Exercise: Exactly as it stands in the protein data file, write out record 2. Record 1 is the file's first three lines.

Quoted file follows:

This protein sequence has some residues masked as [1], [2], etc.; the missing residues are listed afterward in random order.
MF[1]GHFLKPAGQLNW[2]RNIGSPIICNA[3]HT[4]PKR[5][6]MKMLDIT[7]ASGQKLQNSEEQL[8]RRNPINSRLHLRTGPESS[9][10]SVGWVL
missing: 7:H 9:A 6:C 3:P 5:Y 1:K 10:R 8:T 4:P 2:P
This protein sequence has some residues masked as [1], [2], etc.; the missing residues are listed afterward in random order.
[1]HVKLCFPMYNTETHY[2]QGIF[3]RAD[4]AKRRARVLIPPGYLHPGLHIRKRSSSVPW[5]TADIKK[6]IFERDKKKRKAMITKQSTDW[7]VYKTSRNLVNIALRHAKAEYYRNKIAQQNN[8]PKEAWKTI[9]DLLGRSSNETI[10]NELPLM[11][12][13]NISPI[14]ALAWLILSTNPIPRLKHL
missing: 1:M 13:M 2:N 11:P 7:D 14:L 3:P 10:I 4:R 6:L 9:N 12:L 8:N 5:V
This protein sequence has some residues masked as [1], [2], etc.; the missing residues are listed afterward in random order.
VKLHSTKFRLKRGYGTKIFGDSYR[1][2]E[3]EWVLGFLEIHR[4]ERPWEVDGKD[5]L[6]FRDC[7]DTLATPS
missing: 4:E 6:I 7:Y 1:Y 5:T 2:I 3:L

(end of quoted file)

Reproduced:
This protein sequence has some residues masked as [1], [2], etc.; the missing residues are listed afterward in random order.
[1]HVKLCFPMYNTETHY[2]QGIF[3]RAD[4]AKRRARVLIPPGYLHPGLHIRKRSSSVPW[5]TADIKK[6]IFERDKKKRKAMITKQSTDW[7]VYKTSRNLVNIALRHAKAEYYRNKIAQQNN[8]PKEAWKTI[9]DLLGRSSNETI[10]NELPLM[11][12][13]NISPI[14]ALAWLILSTNPIPRLKHL
missing: 1:M 13:M 2:N 11:P 7:D 14:L 3:P 10:I 4:R 6:L 9:N 12:L 8:N 5:V